How many of us have wept for Ukraine and its people over the past three weeks? What is it that brings tears to our eyes, as we see the poor mothers, teenagers and elderly, parting from their menfolk with their children, embarking on a dangerous journey of misery and privation? Sometimes my tears are of anger, rage that Putin fooled the Russian people for so long into thinking that he was defending them against an enemy intent on invading and destroying them. Rage that he has deceived them that Ukrainians are Nazis and drug addicts subjugating ethnic Russians in what is historically Russian territory. Rage that he convinced them that they had democracy so long as he retained power, that his strength was their security.
Sometimes my tears are tears of frustration, frustration that there is little we can do to help, that we are impotent in the face of his invasion. Frustration that NATO is sitting on its hands as the Ukrainian nation and its people are systematically destroyed. Frustration at the UK's failure to allow refugees to enter.
Sometimes my tears are for the future of humanity, as we see the senseless slaughter of civilians, destruction of buildings, and the fires and explosions. As we have been worrying about our own carbon footprints, I try to get my head round the carbon cost of this war, the oxygen and resources being converted to carbon dioxide before our eyes every time a shell explodes, a house burns, a tank moves.
As we have been trying to control a deadly pandemic, I remember that wars and associated migration have been historically the most important way of spreading infectious disease and wonder how big a part this has played in stalling the Russian advance. We are watching the four horsemen: war, injustice, pestilence, and climate catastrophe, galloping together through Europe.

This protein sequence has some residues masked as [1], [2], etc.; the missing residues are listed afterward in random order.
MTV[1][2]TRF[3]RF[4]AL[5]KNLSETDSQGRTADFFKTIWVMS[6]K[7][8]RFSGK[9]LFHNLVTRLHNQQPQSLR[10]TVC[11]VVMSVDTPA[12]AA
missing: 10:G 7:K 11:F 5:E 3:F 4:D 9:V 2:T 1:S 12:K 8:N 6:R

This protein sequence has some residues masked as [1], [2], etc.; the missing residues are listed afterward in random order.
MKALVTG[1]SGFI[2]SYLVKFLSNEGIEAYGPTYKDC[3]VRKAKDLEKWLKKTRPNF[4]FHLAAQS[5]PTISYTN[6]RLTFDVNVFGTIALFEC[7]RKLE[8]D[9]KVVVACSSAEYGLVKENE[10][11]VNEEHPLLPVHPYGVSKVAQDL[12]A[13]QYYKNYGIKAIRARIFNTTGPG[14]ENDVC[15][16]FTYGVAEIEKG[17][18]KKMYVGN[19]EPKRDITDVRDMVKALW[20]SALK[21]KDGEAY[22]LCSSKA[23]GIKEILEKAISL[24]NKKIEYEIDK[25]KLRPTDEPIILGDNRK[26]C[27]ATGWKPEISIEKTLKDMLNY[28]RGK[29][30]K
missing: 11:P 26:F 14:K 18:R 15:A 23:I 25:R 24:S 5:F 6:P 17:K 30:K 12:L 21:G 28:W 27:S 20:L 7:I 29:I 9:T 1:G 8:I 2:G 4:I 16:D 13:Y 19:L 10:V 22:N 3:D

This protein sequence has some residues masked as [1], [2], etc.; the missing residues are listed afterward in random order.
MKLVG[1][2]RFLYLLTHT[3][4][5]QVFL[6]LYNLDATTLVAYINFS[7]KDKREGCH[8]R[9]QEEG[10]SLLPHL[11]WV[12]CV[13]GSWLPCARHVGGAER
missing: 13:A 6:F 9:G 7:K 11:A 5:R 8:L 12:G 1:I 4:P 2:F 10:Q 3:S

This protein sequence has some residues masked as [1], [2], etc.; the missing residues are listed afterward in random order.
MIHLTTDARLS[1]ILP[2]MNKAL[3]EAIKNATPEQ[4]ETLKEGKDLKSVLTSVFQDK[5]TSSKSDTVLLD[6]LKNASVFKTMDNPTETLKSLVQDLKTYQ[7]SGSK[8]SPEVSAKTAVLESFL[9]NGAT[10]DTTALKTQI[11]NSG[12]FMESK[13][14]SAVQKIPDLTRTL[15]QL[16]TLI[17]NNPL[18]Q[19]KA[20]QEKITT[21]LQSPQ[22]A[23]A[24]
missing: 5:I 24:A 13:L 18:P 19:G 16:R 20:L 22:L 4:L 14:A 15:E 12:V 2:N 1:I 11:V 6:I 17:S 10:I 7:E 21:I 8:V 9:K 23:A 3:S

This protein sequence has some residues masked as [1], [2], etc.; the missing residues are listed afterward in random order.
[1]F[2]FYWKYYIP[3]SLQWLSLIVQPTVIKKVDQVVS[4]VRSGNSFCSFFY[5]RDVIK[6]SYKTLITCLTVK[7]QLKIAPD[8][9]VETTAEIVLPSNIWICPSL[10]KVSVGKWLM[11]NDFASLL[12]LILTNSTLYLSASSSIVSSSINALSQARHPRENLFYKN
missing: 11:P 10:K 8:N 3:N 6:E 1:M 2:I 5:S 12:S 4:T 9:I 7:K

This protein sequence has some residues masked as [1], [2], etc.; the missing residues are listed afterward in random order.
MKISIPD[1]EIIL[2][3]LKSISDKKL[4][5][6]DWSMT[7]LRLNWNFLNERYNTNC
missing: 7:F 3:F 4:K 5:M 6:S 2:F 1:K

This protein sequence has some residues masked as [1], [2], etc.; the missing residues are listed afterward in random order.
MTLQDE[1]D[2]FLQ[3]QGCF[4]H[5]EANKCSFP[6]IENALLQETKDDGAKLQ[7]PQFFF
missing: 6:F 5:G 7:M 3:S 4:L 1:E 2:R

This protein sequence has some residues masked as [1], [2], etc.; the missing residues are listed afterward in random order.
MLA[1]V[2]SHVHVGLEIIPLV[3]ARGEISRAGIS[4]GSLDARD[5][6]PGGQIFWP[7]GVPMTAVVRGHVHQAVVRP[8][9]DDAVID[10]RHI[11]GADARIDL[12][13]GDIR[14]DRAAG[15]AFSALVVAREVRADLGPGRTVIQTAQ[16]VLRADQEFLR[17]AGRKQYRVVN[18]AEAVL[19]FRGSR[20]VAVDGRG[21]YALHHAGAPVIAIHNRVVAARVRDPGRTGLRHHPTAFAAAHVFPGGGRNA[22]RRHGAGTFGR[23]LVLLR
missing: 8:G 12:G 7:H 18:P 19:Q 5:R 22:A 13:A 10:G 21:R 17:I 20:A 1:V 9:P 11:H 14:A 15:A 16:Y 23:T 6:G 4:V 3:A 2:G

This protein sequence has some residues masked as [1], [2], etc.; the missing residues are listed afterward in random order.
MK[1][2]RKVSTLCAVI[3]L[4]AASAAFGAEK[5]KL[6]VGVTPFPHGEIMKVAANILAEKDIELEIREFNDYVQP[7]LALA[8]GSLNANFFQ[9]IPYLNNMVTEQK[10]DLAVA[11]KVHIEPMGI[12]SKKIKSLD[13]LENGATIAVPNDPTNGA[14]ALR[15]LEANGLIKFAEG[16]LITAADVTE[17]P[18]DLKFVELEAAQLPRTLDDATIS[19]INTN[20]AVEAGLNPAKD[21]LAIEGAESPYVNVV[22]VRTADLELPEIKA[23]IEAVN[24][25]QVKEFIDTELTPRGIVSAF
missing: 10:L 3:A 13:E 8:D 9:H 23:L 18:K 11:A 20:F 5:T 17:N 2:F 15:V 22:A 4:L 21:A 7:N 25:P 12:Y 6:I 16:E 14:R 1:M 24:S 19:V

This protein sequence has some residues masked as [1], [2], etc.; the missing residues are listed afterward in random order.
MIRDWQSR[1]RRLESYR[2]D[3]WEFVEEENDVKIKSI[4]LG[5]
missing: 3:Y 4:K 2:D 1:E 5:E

But mostly, my tears are tears of sympathy, sympathy for the families separated by enforced migration and by death, by destruction of the way of life they believed was to be theirs after decades of subjugation and tyranny, now snatched away by this new Hitler. We feel for those women, for whom Burns spoke:
When day is gone and night is come,
And a' folk bound to sleep,
I think on him that's far awa
The lee-lang night, and weep,
The lee-lang night, and weep.
Tears for the mothers clutching their babies, and for the old grandmothers weeping as their daughters flee and sons die at war. And, as I see newsreel of Putin, cowering in his Kremlin bunker, my tears turn back to tears of anger. Can his people free themselves?
However, weeping is for the dark hours, the dark times. It characterises us as empathetic humans, able to feel the pain of others. Now the days are lengthening, there is light in the sky, and it is time for action by the UK Government that we can be proud of. I have heard ministers speak of Britain's proud record in helping refugees, even as they have only accepted a few hundred while our small neighbour Ireland has already accepted 2,000, and Poland, Romania and Hungary hundreds of thousands. This is another myth of British exceptionalism.